GEORGETOWN – The town’s three-member Board of Health voted unanimously last week to approve the site on Carleton Drive for a proposed 550-ton trash transfer station, but under conditions that limit the size of the station for the first four years and would make building and operating the station for G. Mello Disposal Corp. much more expensive.
The health board is the first town regulatory agency that approved the controversial station. The Planning Board and Conservation Commission voted to deny permits for the station. Mello has appealed those decisions.
Jeff Blake, attorney for the health board, told the crowd that included Jason Mello, vice president, and a dozen opponents of the station that Mello cannot move forward without having the approval of all town boards. Mello has also not yet applied to the town’s building inspector for a permit to build the station.
Blake also said that if opponents of the station file an appeal, the town would be “a passive defendant” and would not spend taxpayers’ money to fight it. Opponents, operating through the group Residents for 50 Tons, have started a Go Fund Me site to raise money for an appeal.
Health Board member Paul Thompson said he would vote to approve the station with conditions because Mello would appeal a denial by the board and the town would lose in the courts.
The Health Board tried to make the station more palatable to opposing residents, but neighbor Emma Driskill broke into tears after the vote, causing board member Bill Gianacoplos to stop the hearing to ask if she needed help. She declined and left the third-floor meeting room in town hall.
As expected, the board imposed several stringent conditions on the proposed station, including rebuilding Carleton Road to standards set by an outside engineer, and limiting the size of the station to 150 tons for the first two years. Mello’s existing transfer station at 203 E. Main St. is currently limited to 50 tons.
The tonnage ceiling for the first two years will probably reduce the number of large tractor-trailer trucks, which will haul trash from the station to incinerators, to six per day.
Mello must apply to the board for permission to increase operations to 350 tons for the third year, 450 tons for the fourth year and 550 tons for the fifth year and beyond. The board would conduct a review of operations and order changes to the operations within six months after the expansion.
The board required Mello to submit a report every two weeks on how much tonnage is being processed each day at the station. The board did not specify if there would be an independent review of those reports.
Maybe the most costly condition imposed by the board is one that would require Mello to pay for rebuilding the narrow, deteriorating Carleton Drive to a standard determined by an engineer hired by the town. Miller Engineering, working with the town’s Planning Board, has already determined that the 1,600-foot road must have a base of 20 inches of gravel, topped with 12 more inches of crushed gravel, 3 inches of binding material and 2 inches of asphalt.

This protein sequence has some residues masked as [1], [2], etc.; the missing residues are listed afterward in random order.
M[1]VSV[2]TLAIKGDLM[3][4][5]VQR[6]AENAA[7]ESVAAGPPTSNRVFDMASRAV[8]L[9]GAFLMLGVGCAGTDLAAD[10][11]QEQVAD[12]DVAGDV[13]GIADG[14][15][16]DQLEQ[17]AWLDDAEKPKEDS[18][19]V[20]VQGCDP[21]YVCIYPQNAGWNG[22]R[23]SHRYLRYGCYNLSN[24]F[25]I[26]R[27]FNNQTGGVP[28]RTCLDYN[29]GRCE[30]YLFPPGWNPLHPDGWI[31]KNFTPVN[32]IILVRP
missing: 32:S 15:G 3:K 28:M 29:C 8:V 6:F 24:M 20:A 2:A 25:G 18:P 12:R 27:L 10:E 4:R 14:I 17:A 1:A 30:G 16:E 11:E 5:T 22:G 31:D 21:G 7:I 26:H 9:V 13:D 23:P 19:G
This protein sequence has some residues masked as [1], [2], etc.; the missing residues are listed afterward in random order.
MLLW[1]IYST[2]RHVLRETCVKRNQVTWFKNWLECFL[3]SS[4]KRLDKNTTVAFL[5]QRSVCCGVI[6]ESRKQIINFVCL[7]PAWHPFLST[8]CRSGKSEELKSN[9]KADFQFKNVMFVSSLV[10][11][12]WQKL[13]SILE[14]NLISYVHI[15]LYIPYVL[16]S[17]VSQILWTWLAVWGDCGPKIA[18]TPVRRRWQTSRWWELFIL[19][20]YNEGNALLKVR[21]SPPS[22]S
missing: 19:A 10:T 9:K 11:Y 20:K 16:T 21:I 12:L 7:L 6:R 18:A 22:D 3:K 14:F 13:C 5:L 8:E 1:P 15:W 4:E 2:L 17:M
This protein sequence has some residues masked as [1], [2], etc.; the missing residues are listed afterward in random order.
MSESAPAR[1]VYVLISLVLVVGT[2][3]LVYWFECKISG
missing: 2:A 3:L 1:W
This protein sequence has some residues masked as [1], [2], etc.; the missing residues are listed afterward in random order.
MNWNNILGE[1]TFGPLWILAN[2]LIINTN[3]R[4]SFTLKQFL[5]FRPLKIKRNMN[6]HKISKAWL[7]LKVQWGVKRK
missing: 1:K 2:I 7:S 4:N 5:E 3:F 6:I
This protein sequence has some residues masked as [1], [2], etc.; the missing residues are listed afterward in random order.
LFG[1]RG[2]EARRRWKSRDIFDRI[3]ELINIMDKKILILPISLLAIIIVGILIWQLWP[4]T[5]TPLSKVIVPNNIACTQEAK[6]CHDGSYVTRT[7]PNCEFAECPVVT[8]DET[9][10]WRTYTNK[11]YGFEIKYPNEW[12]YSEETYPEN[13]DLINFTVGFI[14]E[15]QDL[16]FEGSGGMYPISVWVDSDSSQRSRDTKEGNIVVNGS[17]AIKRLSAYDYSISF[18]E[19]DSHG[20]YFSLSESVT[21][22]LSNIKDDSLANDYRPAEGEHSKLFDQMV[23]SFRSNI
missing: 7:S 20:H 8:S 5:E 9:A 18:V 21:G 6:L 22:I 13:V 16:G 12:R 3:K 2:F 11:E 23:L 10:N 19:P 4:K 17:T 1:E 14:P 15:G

Mello proposed to repave the road to “town standards.”
A proposal by board chairman Dana Shuttleworth to widen the intersection of Carleton Drive and East Main Street (state Rte. 133) was dropped because widening the street would impact protected wetlands.
The board was also concerned about the impact large tractor trailers and other trucks would have on the intersection of Carleton Drive and state Highway 133 (East Main Street). The worry is that the large trucks will veer into on-coming traffic on Carleton Drive as they turn from Rte. 133.
Mello proposed and the board agreed that the operator will stripe the road to indicate where vehicles should stop.
The board also insisted that Mello add signage on Carleton Road and on East Main Street, if MassDOT will allow it, that notifies motorists about trucks entering and exiting the intersection.
Mello proposed to hire a police detail for the first 60 days of operations to help with traffic flow at that intersection. The board insisted on 120 days and will ask the Georgetown Police Chief to issue a report on any problems with traffic incurred during the first four months. The board said it could then impose additional conditions on the station to remedy any traffic issues.
The board limited the large trucks using the station between 6 and 8 a.m. and for several hours after 3 p.m. to avoid conflicts with school buses.
It also required Mello to build a six-foot fence around the station to reduce the amount of litter from trucks. The trucks must be covered coming and going from the station. If a truck driver is caught three times without covering the trash load, the drive would be warned after the first incident, banned after the second for a week and three months after the third incident.
In the months after the station begins operations, the board required that independent studies of noise, traffic congestion and odors be conducted. Based on the findings of those studies, which will be paid for by Mello, the board can require the operator to install more mitigation of nuisances.